TESL Ontario’s landmark 50th annual conference, Celebrating 50 Years of Community, Leadership and Innovation, will be here in no time! The conference, taking place October 26-28, will once again be held virtually to prioritize the safety of all of our attendees. Here are just a few key reasons why you should mark your calendar now and make plans to join us in October! Continue reading →
When we think of “networking” at a conference, we tend to think of coffee breaks and catching up with colleagues in hotel lobbies and banquet centre hallways. Perhaps we think of late-night chats in a hospitality suite or conversations over lunch at a table for ten. For many, the idea of networking may not immediately translate to a virtual conference environment … but this year’s TESL Ontario Annual Conference will be putting networking front and centre.
The conference’s Supplier Showcase will run from 10:00 am until 4:00 pm each day of the conference, allowing attendees ample opportunity to chat virtually with exhibitors from all areas of the language learning sector. We encourage you to take advantage of Supplier Spotlight panel sessions to learn from and connect with exhibitors and have scheduled these opportunities so they do not conflict with any conference sessions.
On November 5, 2020, during TESL Ontario’s 2020 Annual Conference, four professors representing the organization’s Colleges and Universities Committee made a call for interested members to apply to join the committee. Mobayen, McInnis, Meyer Sterzik and Papple —each from different postsecondary institutions— shared the current objectives of the committee as well as its future goals, all meant to build a community of practice (CoP) amongst members who teach in the academic sector. As noted in their presentation, 30% of TESL Ontario members teach in the academic sector; yet I wonder, why aren’t there more members in TESL’s Colleges and Universities Committee?
You might ask: Why is it important for the college/university committee to have representation? For me, having representation could mean the addition of more PD content that informs and enriches the teaching of English for Academic Purposes (EAP), English for Specific Purposes (ESP), and all other acronyms listed in this presentation, including “EBP” and “ESAP” (L. McInnis, personal communication [slide 21], November 27, 2020).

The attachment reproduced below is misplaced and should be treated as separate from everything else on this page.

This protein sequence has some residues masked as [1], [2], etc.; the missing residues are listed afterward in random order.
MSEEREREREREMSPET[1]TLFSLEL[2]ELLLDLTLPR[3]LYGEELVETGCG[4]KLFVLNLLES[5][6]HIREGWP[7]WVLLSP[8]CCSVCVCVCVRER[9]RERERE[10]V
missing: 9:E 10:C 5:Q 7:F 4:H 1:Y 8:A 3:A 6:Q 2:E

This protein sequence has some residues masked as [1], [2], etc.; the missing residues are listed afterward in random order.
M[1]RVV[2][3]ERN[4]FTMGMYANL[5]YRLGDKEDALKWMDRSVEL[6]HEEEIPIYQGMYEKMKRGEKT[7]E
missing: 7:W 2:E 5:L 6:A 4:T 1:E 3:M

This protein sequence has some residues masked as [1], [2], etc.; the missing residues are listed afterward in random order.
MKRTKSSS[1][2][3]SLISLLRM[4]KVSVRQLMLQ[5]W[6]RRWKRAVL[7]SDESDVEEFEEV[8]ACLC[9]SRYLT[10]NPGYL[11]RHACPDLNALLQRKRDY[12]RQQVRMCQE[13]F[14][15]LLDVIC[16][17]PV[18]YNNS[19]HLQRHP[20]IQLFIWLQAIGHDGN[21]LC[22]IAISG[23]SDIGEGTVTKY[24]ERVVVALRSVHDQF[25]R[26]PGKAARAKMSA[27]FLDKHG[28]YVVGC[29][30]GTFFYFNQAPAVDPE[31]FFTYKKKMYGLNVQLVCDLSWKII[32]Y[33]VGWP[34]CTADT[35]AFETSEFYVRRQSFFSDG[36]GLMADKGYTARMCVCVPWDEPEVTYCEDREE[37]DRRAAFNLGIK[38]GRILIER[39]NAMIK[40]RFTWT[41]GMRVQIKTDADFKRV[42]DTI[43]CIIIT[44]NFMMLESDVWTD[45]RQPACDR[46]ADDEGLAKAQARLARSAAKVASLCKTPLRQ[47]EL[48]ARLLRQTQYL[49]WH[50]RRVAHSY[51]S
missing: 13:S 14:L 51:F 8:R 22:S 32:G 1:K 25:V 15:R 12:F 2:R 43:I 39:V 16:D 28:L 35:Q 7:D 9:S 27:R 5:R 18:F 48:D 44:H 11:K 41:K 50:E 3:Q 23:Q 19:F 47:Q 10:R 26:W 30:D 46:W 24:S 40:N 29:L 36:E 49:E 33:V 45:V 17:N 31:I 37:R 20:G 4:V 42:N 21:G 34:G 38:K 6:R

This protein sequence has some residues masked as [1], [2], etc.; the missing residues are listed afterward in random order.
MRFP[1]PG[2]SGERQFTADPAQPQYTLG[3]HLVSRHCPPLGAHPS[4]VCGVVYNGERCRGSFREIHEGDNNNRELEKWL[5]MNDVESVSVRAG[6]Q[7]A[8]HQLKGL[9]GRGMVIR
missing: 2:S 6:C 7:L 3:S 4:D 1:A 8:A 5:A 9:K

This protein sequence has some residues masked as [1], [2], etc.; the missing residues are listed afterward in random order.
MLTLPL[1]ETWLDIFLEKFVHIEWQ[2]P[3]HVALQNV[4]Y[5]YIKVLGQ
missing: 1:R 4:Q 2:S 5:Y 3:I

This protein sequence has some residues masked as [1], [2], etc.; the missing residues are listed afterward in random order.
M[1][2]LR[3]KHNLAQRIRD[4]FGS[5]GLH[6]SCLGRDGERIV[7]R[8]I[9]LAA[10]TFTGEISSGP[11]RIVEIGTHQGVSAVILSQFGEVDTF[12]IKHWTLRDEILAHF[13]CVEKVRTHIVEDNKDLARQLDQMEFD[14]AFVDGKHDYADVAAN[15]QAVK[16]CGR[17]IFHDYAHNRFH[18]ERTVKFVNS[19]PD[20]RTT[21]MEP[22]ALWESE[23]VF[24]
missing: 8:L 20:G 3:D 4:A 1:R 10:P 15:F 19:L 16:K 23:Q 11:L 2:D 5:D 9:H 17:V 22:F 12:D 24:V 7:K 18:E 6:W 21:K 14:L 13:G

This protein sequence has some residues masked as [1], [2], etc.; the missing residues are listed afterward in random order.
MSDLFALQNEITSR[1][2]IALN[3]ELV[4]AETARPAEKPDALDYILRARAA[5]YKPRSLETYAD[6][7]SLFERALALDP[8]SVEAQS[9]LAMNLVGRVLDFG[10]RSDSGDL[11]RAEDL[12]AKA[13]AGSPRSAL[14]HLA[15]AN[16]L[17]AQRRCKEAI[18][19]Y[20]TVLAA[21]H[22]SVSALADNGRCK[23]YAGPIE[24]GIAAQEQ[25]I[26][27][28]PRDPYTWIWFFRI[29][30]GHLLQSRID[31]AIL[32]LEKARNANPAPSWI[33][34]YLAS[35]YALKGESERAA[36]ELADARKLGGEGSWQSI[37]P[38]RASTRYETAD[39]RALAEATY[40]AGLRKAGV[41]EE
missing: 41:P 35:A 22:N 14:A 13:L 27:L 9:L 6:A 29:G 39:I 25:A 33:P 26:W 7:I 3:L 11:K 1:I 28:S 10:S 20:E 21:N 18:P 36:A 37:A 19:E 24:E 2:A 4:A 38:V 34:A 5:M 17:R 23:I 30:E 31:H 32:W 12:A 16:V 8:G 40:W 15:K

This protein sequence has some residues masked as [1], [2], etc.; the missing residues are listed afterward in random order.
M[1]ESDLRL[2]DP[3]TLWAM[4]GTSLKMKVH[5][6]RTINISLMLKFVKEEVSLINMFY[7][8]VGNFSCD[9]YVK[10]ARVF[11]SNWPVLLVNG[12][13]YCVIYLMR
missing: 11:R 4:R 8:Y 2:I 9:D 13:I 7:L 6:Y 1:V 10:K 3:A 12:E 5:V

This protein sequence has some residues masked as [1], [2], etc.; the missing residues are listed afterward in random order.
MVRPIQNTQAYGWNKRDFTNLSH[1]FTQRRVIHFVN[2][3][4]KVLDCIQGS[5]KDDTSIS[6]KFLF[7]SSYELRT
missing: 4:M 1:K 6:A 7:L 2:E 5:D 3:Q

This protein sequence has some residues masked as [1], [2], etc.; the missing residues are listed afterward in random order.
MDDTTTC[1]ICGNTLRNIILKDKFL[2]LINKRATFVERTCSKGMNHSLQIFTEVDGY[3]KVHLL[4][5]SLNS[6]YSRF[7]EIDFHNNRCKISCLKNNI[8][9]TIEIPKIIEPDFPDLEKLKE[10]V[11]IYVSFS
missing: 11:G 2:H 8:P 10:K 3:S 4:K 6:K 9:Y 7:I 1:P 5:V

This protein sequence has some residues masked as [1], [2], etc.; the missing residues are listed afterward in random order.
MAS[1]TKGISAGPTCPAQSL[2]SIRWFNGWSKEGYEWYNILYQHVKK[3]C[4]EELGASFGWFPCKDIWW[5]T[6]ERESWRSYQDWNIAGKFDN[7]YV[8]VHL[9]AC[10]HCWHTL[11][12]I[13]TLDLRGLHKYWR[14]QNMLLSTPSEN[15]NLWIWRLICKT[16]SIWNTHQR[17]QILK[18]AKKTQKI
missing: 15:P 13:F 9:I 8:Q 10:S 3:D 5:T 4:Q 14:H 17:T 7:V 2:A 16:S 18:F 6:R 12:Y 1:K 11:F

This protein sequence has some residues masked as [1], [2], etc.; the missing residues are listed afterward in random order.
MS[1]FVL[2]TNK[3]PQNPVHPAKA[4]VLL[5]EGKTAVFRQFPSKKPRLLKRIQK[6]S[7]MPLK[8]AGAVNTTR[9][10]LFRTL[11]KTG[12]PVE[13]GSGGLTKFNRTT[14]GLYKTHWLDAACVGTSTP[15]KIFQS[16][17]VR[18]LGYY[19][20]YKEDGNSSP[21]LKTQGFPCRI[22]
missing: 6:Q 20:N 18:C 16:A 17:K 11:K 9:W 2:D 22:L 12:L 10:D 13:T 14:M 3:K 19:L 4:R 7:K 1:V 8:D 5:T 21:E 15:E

As a TESL Ontario guest blogger and ESL teacher, I was excited to attend the TESL Ontario 48th Annual Virtual Conference held November 5-7. Called Resilience: Re-envisioning Language Education Together, the conference was held online using PheedLoop.
The Marriott Downtown at CF Eaton Centre in Toronto was abuzz December 5 and 6 for the TESL Ontario Annual Conference 2019. Events included three keynote speakers, over 80 presentations, 28 interactive workshops, poster and publisher exhibits, and more.
Two members of our blog team, Lana and Jessica, attended Day 2 of the conference and each experienced a small sample of what was available. Following are some highlights from their day.
The TESL Ontario Annual Conference is right around the corner! December 5th and 6th will be here before we know it. Are you attending? We’ve been looking at the schedule and highlighting all over the place! There are so many interesting topics being covered that it’s hard to pick just one at a time.
For the last 20 years, TESL Ontario has held technology workshops at the annual conference to introduce and provide conference attendees with the opportunity to learn from the many individuals who utilize technology in the classroom. Over the years, the interest has grown along with the opportunities to use technology from computers to tablets to smart phones. Most of our students have one or several of these devices. The use of these devices Continue reading →
This year at the TESL ON conference, Asmaa Cober, Sanctuary Refugee Health Centre, will be one of our Keynote Speakers. The following blog post was written by Asmaa. Here she gives you a synopsis of her keynote address:
Learning never happens in a vacuum — people bring all of their experiences with them to the classroom. Newcomers (and refugees in particular) have a life history — experiences that greatly affect their ability to learn. We will explore some of the types of experiences that refugees bring with them to the classroom. Continue reading →